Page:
NATO-Russia Nuclear Security Initiative Urged
British, American & German arms control specialists recommend a new NATO-RUSSIA initiative to control nuclear weapons should be proposed by NATO. Joschka Fischer meets with NATO Foreign Ministers Dec 15th to review nuclear arms control and other pressing issues.
Chancellor Gerhard Schröder agreed at the April NATO Summit to start a new process on nuclear disarmament (see: Summit Communique, Para. 32: http://www.nato.int/docu/pr/1999 /p99-064e.htm) and Defence Minister Rudolf Scharping reviewed the process this month at NATO's Nuclear Planning Group. Dutch Foreign Minister van Aartsen said last week that a range of nuclear issues should be discussed by NATO.
The arms control specialists point out that nuclear-armed warplanes are among the most dangerous leftovers from the cold war in both NATO countries and Russia. Last weeks nuclear sabre-rattling by Boris Yeltsin and the bad state of NATO-Russia relations needs a new response from NATO. NATO and Russia are still stuck in Cold war mindsets, said Dan Plesch, Director of the British American Security Information Council (BASIC).
The specialists propose that Russia and NATO substantially increase the level of data exchange on non-strategic nuclear weapons and take the initiative to allow for mutual inspections of nuclear weapons storage sites. Such inspections are already carried out by Russia and America on their strategic missiles. Most states in Europe check each others tanks and other heavy weapons under the recently modernized Treaty on Conventional Forces in Europe. Information exchange and mutual inspections of nuclear arsenals in Europe is a gap that needs filling, said Otfried Nassauer, the Director of the Berlin Information Centre for Transatlantic Security in Germany (BITS). NATO is in the position to take the initiative in this field and thus encourage Russia to follow.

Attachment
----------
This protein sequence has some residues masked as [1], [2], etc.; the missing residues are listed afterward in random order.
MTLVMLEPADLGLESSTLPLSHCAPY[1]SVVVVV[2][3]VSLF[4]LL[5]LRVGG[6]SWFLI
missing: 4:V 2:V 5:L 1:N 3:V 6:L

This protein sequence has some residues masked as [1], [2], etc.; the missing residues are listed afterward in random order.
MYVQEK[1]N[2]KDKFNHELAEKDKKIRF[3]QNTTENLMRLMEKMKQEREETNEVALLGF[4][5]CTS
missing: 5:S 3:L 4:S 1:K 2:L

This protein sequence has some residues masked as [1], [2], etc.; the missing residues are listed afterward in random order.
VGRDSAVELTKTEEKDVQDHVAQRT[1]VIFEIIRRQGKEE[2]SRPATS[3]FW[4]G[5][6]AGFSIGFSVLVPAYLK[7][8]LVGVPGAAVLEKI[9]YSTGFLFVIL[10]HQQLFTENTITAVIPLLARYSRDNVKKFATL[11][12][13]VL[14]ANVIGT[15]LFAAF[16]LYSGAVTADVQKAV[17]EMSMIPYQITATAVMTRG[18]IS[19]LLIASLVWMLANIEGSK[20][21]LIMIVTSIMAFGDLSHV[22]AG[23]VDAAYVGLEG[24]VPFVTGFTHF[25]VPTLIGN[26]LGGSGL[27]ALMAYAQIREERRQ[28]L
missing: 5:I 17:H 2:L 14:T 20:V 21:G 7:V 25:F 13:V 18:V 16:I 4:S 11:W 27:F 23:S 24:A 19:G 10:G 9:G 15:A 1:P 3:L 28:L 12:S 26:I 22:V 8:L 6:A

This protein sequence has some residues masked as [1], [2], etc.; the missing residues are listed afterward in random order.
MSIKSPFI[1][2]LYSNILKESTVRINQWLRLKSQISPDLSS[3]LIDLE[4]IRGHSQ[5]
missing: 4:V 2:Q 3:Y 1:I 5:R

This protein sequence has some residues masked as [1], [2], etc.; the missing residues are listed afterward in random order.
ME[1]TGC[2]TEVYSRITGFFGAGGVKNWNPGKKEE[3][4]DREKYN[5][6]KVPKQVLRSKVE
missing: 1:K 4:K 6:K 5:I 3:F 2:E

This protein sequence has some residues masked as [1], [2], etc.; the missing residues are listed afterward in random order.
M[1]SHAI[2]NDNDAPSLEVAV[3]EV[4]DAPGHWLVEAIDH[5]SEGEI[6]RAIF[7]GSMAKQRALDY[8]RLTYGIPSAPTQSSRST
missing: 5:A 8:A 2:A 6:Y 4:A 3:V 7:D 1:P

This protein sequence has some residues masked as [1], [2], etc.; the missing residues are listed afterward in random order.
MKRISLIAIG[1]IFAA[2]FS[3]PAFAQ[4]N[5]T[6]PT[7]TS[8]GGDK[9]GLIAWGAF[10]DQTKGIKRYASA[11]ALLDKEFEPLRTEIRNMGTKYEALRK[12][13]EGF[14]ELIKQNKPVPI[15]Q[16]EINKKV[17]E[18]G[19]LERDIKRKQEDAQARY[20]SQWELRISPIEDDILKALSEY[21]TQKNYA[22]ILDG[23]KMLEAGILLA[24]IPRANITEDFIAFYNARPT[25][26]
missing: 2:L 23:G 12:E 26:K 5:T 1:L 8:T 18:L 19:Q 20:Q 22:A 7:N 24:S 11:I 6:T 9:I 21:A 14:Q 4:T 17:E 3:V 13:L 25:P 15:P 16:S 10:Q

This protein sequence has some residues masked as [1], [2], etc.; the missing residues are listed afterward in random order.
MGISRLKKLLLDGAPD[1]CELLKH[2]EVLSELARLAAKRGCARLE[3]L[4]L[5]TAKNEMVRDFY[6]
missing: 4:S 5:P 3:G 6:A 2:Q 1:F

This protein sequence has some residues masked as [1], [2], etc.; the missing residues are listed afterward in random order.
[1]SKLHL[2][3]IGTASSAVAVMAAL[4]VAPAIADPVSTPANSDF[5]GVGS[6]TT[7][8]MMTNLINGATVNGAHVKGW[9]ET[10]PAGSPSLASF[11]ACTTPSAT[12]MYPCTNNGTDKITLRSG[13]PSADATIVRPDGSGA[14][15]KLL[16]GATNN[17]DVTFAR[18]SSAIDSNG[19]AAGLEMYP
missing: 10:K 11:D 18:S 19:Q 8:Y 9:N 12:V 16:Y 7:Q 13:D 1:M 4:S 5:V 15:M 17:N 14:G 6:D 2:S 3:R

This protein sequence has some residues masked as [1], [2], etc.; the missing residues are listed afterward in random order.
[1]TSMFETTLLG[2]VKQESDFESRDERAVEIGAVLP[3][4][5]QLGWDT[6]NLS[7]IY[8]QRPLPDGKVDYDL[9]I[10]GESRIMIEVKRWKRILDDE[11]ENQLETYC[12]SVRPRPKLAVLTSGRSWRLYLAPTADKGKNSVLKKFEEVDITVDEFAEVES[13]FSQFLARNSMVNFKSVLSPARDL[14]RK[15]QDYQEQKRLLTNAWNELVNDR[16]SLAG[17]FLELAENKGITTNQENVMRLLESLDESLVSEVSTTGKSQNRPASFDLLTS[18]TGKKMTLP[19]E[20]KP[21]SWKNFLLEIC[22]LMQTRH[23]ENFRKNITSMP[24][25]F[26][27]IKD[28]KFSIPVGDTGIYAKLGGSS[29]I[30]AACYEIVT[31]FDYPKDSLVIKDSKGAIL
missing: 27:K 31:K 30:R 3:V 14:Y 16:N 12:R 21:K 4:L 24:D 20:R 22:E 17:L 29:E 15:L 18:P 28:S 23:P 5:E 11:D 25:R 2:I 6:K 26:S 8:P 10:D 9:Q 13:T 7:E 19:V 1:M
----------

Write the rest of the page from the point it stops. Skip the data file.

The US has some 200 nuclear bombs deployed on air bases in seven European countries for use by Belgian, Dutch, German, Greek, Italian, Turkish and US warplanes (http://www.basicint.org). Russia is concerned about these forward-based systems, since they can reach Russian territory and thus are an add-on to Western strategic nuclear capabilities. The nuclear-armed Russian Air Force is older than NATO's, but has far more nuclear weapons available. The risk of loose nuclear weapons in Russia is a worry to Western leaders. A system of inspections would respond to both sides concerns and prepare eliminating these types of weapons by verified disarmament said Tom McDonald, an Analyst at BASIC. 'These systems are militarily irrelevant in Europe and even in rogue states there are no targets that one could rationally attack with nuclear weapons.' said Martin Butcher, Senior Visiting Fellow at BASIC.
For more information call BASIC: Dan Plesch/Tom McDonald (+44 171 407 2977) or Martin Butcher (+1 202 785 1266); BITS: Otfried Nassauer Berlin (+49 30 446 8580) www.basicint.org